Tuesday 25 February, 2020

Loop talks with 2 female Justices: A just passion for judicial reform

(L-R) Justice Lisa Ramsumair-Hinds, of Trinidad and Tobago Supreme Court, and Justice Jacqueline Cornelius of Barbados Supreme Court together chatted with Loop.

(L-R) Justice Lisa Ramsumair-Hinds, of Trinidad and Tobago Supreme Court, and Justice Jacqueline Cornelius of Barbados Supreme Court together chatted with Loop.

- by Linda Branch

Justices Jacqueline Cornelius and Lisa Ramsumair-Hinds may serve in different Caribbean jurisdictions but they share the same passions for judicial reform and activism against gender-based violence, especially against women and girls, not only regionally but also globally.

Both women serve as court officials for the High Courts of their respective island nations, Cornelius in Barbados and Ramsumair-Hinds in Trinidad and Tobago. They are also trainers, focused on gender-sensitive adjudication, for the Canadian-funded Judicial Reform and Institutional Strengthening (JURIST) Project in the Caribbean program aimed at improving regional court governance and administration.

Most recently, they worked with Barbados’ judicial officers who attended a two-day workshop on Gender Sensitive Adjudication & Training. Prior to that, they were in South Africa sharing their knowledge with counterparts about gender protocols, sexual offences and sexual violence against women and girls.

Their current activism has taken place against the backdrop of the “16 Days of Activism Against Gender-Based Violence”, an international campaign initiative supported by UN Women and UN Women Caribbean and coordinated annually by the Center for Women’s Global Leadership. This year’s campaign launched globally on November 25, the International Day for the Elimination of Violence Against Women, and ended on December 10, Human Rights Day.

“We looked at sexual offences, making a specialised sexual offences court and bringing our sexual offences adjudication up to best practices as seen throughout the world. We looked at the concepts of equality and non-discrimination…and enhancing access to justice for vulnerable victims and vulnerable witnesses like children, people with disabilities, people of different sexualities, people who live in poverty, or otherwise vulnerable victims,” Cornelius explained while speaking to Loop at the Radisson Aquatica recently.

She further noted the training focused on removing barriers to justice and drafted gender protocols, guidelines on sexual offences and best practices, etc., developed by stakeholders of the judiciary across the region under the JURIST Project. They were bringing a “gender lens” to areas where “gender myths” may be common like family law, sexual offences, domestic violence and human trafficking.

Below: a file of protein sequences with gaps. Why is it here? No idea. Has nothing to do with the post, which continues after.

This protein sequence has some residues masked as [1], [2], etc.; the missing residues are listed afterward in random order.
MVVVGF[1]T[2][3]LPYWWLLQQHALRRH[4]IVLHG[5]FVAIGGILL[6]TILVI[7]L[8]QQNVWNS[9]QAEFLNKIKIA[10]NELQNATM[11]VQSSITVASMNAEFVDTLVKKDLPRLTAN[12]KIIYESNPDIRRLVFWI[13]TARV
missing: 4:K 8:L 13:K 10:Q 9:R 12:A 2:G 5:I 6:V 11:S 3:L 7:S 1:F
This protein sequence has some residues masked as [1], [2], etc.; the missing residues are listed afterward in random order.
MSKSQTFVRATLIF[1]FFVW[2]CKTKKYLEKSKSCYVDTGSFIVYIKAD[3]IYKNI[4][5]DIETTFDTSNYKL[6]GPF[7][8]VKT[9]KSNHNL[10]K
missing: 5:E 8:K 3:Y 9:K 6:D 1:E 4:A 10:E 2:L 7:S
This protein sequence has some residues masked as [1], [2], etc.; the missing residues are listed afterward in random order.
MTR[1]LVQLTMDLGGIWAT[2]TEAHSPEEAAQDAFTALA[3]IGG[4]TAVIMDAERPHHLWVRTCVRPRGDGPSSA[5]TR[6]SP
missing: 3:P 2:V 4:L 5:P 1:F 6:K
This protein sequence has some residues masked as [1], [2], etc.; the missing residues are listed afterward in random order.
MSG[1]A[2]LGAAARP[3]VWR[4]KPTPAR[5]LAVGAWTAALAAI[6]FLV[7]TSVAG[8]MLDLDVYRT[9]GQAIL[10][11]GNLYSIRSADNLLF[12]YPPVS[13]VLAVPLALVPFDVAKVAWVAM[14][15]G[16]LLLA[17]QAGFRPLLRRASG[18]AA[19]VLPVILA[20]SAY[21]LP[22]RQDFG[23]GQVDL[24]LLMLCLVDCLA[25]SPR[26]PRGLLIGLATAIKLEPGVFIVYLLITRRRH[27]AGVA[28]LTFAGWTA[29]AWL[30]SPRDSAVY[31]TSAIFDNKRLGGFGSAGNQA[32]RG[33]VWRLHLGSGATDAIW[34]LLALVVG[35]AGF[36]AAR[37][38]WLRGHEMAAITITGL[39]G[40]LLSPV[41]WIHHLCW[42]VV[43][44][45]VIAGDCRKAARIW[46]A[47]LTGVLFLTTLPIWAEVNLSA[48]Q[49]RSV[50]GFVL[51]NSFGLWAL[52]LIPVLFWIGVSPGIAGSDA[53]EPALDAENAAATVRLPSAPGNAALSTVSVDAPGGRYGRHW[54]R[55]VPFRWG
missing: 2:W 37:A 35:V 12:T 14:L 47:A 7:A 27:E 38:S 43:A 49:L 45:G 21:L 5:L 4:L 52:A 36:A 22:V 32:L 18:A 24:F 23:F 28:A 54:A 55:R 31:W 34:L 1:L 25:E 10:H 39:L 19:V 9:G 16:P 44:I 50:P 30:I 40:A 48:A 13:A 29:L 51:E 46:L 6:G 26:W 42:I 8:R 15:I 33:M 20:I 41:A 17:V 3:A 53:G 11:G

“Looking to see the myths and inequities that are particularly prevalent in those areas of law, and training judges in how to avoid those myths, how to examine their own bias and how to overcome their bias through following very specific guidelines and training,” Cornelius explained about the gender-sensitive adjudication training which utilizes trainers from different regional jurisdictions.

Ramsumair-Hinds emphasized that this regional approach included support from the Caribbean Association of Judicial Officers (CAJO) and UN Women. Approximately 50 judicial officers received the specialized training so that they could then serve as trainers for their colleagues participating in the program. For example, Magistrate Carl Quamina, from Trinidad, also lead training at the workshop with Cornelius and Ramsumair-Hinds.

Ramsumair-Hinds further highlighted a recent trip to South Africa, in which she was able to share her knowledge at a UN Women South Africa conference about the issue of gender and sexual violence against women, which is a global issue. She believed that this type of cross-regional, cross-country knowledge sharing was making a difference in addressing these global issues and pushing judicial officers to be better in their respective areas.

While acknowledging that “every type of capacity building will take time to build and effect change”, Ramsumair-Hinds cited observed changes in approach and reasoning in participants at the December session who took part in the JURIST Project first training session in July. “It will take time, but I know that we’re getting there,” she added.

“When you enhance human rights, when you have the access to justice that people are entitled to it is actually less exhausting. You know what is exhausting? Injustice and inequality,” stated Cornelius, when queried whether as judicial activist and in the ongoing fight against gender violence they sometimes felt exhausted. Bringing about improvements to the judicial systems as “upholders of the law” and creating an equitable and accessible environment for their constituents was “rewarding,” she added.

“What helps us to recover quickly is that we always keep the end in mind. The bottom line is that once there is no consequences in violence against women and girls it will continue with impunity. So, we keep addressing what we can do, what we can do from our position as judicial officers to bring about an end to gender violence, and once you keep that goal in mind, you keep going towards it,” noted Ramsumair-Hinds.

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